Popular UFC bantamweight Miesha Tate weighed in on the official Reebok numbers, and like Mousasi and other UFC stars, she states that she's about to lose a big chunk of what she made prior to the exclusive uniform deal.
"Honestly, I’m not that excited about the numbers," Tate said. "I’m taking a big loss on my sponsorship dollars, so I’m definitely going to be making nowhere near as much."
Apart from the actual dollar value, she also isn't a fan of the new tiering system based on the number of fights.
"I think it’s a little bit unfair for Women’s Mixed Martial Arts because we’ve barely been in the UFC very long," she states. "We don’t have the same number of fights as the guys do, because they wouldn’t let us in forever, you know?"
"The UFC has been around a long time, but Women’s MMA in the UFC has been there for a little over two years so it’s not fair," Tate continued. "There are guys like Clay Guida and Cowboy Cerrone, they’ve been fighting for the UFC for a long time so they’re going to have more fights because they’re men and they’re allowed to fight in the UFC for a long time. The women have not had the same opportunity."
Mousasi, UFC stars on Reebok: I'm making 5x less
UFC stars Demetrious Johnson, Gegard Mousasi, Frankie Edgar, and Urijah Faber weigh in on the Reebok deal after the sponsorship numbers have gone out.
With the previous tiering system based on rankings, Tate would've had a higher payout from Reebok as she currently sits as the #2 bantamweight. A popular fighter like her still would've taken a bit of a pay cut in that system, but now she's likely to lose a significant amount of sponsorship dollars.
"I probably have the most fights (among the female fighters) because of Strikeforce, and I’m still only on the second tier, so I get 5000 dollars," she exclaimed. "So I’m losing probably 90% or like 80% of what I make in sponsorships, so that hurts."
While Tate didn't give specific values, her partner and long time coach, Bryan Caraway gave a clearer idea on how much the two of them are going to be losing.
"I’m probably losing 5-10 thousand in sponsorship dollars every fight. I think Miesha has been making more on sponsors than what the champion will be making at the Reebok deal," Caraway claims. "$20,000 more probably, roughly 20-25 thousand more than what the champion will make now."
Champions are listed to get a payout of $40,000 from Reebok. With their statements, that computes to Tate dropping from somewhere around 60-65 thousand a fight down to $5000. It's a tough pill to swallow, but Tate is still hoping that maybe these aren't the final numbers.
"Hopefully there will be more perks that we don’t know about yet with Reebok, but the straight dollar on what I’m getting paid is definitely taking a big hit," she said.
When asked about how they're going to try and offset the dollars lost, Caraway thinks there's no way to recover that big amount now that Reebok has an exclusive deal during fight week activities.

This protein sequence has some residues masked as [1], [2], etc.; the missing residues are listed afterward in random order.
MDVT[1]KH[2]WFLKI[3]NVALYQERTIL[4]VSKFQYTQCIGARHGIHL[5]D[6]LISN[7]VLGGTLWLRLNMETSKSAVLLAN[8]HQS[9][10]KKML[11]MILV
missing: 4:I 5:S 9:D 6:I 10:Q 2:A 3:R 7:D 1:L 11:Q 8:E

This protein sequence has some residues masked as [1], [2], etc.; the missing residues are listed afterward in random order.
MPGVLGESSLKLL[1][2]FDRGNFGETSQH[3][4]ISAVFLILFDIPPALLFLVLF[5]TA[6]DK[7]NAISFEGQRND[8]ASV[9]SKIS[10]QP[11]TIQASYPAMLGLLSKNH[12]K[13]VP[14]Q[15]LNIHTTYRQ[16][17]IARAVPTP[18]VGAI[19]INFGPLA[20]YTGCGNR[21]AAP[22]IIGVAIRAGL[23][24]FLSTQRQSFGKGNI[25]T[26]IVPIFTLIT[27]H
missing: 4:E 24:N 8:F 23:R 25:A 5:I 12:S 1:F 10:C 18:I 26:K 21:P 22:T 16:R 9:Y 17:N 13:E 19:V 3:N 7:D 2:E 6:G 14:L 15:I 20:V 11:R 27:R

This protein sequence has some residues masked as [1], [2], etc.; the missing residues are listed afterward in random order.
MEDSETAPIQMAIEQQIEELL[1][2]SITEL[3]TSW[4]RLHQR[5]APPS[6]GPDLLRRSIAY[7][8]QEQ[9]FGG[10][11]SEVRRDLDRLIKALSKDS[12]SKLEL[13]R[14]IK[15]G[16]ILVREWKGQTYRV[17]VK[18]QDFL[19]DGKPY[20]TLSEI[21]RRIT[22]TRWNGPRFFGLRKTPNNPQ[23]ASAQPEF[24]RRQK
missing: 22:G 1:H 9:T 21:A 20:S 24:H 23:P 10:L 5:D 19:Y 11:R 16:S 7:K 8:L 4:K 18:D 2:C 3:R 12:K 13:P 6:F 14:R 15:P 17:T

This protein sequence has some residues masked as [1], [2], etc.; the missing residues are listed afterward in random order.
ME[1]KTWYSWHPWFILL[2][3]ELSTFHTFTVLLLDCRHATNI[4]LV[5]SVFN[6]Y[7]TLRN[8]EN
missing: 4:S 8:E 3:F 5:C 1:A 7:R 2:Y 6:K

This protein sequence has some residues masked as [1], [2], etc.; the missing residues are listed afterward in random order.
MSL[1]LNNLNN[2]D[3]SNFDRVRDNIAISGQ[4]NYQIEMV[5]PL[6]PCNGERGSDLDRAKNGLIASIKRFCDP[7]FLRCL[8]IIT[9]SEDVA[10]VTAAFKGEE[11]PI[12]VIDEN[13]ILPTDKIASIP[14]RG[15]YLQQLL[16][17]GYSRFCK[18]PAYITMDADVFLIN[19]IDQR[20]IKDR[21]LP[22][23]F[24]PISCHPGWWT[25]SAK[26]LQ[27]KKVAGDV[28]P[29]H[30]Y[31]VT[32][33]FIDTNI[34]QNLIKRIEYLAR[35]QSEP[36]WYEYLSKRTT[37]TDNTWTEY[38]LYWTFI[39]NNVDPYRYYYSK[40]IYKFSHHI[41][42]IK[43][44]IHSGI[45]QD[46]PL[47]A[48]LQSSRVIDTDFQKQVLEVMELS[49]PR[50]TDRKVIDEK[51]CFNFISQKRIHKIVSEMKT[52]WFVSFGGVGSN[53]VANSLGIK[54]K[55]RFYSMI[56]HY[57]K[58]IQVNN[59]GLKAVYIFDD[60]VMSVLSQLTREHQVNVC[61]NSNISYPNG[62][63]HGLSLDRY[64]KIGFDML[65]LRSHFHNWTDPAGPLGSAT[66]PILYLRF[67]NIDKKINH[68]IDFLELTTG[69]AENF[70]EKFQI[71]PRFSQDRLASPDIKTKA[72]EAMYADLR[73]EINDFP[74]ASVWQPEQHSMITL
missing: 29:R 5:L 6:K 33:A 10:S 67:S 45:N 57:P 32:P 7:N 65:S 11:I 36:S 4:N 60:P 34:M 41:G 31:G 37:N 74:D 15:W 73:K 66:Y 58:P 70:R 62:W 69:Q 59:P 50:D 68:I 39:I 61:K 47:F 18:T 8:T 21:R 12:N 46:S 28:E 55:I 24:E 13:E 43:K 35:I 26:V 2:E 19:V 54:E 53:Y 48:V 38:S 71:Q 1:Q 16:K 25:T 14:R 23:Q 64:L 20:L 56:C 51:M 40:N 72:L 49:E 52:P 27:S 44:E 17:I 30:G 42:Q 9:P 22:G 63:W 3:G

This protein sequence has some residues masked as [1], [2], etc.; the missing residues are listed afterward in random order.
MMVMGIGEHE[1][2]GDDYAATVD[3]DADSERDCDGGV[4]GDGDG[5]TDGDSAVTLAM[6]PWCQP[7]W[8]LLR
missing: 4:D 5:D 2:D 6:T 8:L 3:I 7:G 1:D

"We’re just going to lose it," said the top 10 bantamweight. "We’re going to get stabbed on the side and we are going to take it like a man. There’s no way for Miesha to recover 50,000 in sponsorships. That’s a lot of money. That’s a lot of people’s salaries for the entire year."
"We’re not rich by any means, and we don’t have a fighting career forever, so the money we do make, we have to save for when we can’t fight anymore. So that sponsorship money may seem like a lot, but when you think of your whole life when we can’t fight anymore, it’s not that much money."
Caraway did make it clear though that the Reebok sponsorship, along with the released numbers are two separate topics.
"I think the Reebok numbers suck, but overall, I think Reebok brings a lot of legitimacy to the sport. It’s going to make the sport like the NFL where they have Nike and all these things that will bring other mainstream sponsors later in the future," he said. "I think overall for the future of the sport, it’s great and it’s for the better. But right now, I think it’s hurting a lot of fighters."
Like Tate, Caraway just hopes that something changes between now and when the deal is officially implemented.
"July 15th hasn’t come yet and we haven’t fought and seen how Reebok is going to take care of us. But like I said, it sucks now, but in the long run I think it’s going to pay off," Caraway said. "The numbers are a little lower than what we expected. I thought it was going to be a little bit higher, but we will have to wait to see and find out."
"It’s a bummer, but I know Dana (White) is an awesome boss. And who knows, maybe he’ll make it up to people like Miesha or people who have a big following," he states. "He always makes it right, and he always takes care of his athletes. I’m not complaining myself as it will make things better for everybody, but it’s going to suck for a while."
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